Forgot, you have to lift the lock plate so that the shaft will go in. The flat grooves on the shaft serve to locate the lock plate. When you shift to 2/3 the end of the shifter ball lifts the plate and allows the forks to move
Tighten the locating pins with a 3/8″ open end wrench then safety wire them.
You may have to loosen the screw to get the wire in then tighten it. I use stainless wire.”
I bought new 3/8″ ball bearings to replace the old detent balls that had worn. Insert greased ball in the side hole then the spring then the plug. I pulled the spring out a little to compensate for wear. Do the same on the other side. Need to have the rails in the neutral position.”
Flip it over and grease the shifter socket and install shifter, spring concaved washer and screw on the retaining color. Insert reverse switch pin and you are done with the cover.
Showing detail pictures of a project like this is a really valuable gift to our members. Many thanks for doing this and setting an example for others to follow in the future.
Due to the size/weight I decided to use an engine stand.
Needed an engine hoist to get it on.
Here are the key external operating rods.
2. Yoke to actuate(pull) the front and rear brake cables
3. Speedo input
The rear cover, bearing/spacer, friction plate and movable brake plate have been removed
And here is the left side
4.brake actuating rod to brake cable yokes
5.Freewheeling lever ???, someone verify please.
6.I have no clue, What is it?
8. Clutch linkage without pedal
Looks like you may have pitting on gears in the trans. The gears are only case hardened and will tear themselves up if they are pitted. Usually the input shaft is the biggest issue…….looks like you unit sat exposed outside, and it may be worth the effort to locate another unit.
#6 the rod attaches to the arm of the clutch pedal.
You make a valid point. When I used to own 3 transmissions businesses, we always had concerns over tooth pitting. This trans has been inside for 60 years and the top has been on it for 58 of them. I took the cover off a couple of years ago to look at tooth condition, chips, rust, etc. I think these are ok with just surface, not pitting rust, but I will know more when I get it apart. Might need a 2/3 gear, we will see.
As Ed suggested, you won’t like the noise if the gears are pitted.
How does it attach to the clutch and what does it do? With a clevis pin??
Bill…….FYI……..every year Pierce made changes to the internal parts of the transmissions…….thus the gears are not interchangeable across the board. Pierce was also famous for shipping experimental gear designs out into the field to see how they held up. I ended up with one of these experimental units……..it looked like nothing I had ever seen as far as gear design. It functioned well……….but when you open up a Pierce transmission all rules go out the window as far as parts replacement. I have made fears in the past, but today single gears can easily cost two grand…….and a good used transmission can usually be had for half of that or less.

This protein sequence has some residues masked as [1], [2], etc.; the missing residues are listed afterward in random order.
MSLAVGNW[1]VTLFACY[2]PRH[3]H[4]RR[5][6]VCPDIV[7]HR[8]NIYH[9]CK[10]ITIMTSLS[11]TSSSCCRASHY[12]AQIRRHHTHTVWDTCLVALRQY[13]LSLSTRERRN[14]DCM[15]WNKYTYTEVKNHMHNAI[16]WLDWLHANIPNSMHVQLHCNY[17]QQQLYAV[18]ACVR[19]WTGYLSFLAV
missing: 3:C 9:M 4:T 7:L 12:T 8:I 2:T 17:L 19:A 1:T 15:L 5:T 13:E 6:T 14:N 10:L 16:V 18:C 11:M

Bill. Here are some pictures I took in 2003 of my 1935 845 before I disassembled. I have many more, thanks to one of the great boons to restoration – digital cameras. I can forward some via email if needed.
I think your 1933 should be about the same. Yes, Number 6 attached to the clutch pedal it is involved in the free wheeling operation. Note the springs involved in the connection. Don’t remember how it all works but was obvious when working the unit when reassembling. Yes, number 5 attaches to the freewheeling cable control.
The brake unit is an interesting piece!
Thanks for the photos. Ok, here is what am thinking. there are two controls to the left rear of the case, the freewheeling cable and the rod that is off the clutch pedal.
If you are in freewheeling you can shift without depressing the clutch so the freewheeling lever unlocks what the rod off the clutch does when you are not in freewheeling. To be able to shift at all, there must be something that the FW or the clutch pedal rod releases.
I am sure there are people that know how this works, but that is my best guess.
Itâ€™s a simple and elegant design…………and it works great………
Now it is getting interesting, I removed the end case, brake clutch, movable clutch plate and got to this.
This is the hub that the clutch disc slides on (splined).
Happens that this splined hub rides on a spiral Bendix similar to a starter.
Haven’t figured how it works yet but I will keep dismantling.
So, it allows the clutch to advance even if the shaft isn’t turning, so conversely it must mean that the shaft can continue to turn even if the brake clutch is engaged, otherwise it would kill the engine. I think???
Next is the 2 forks that can activate the brake clutch.
Next on the shaft is the speedo drive gear/shaft, which I will have to figure out how to remove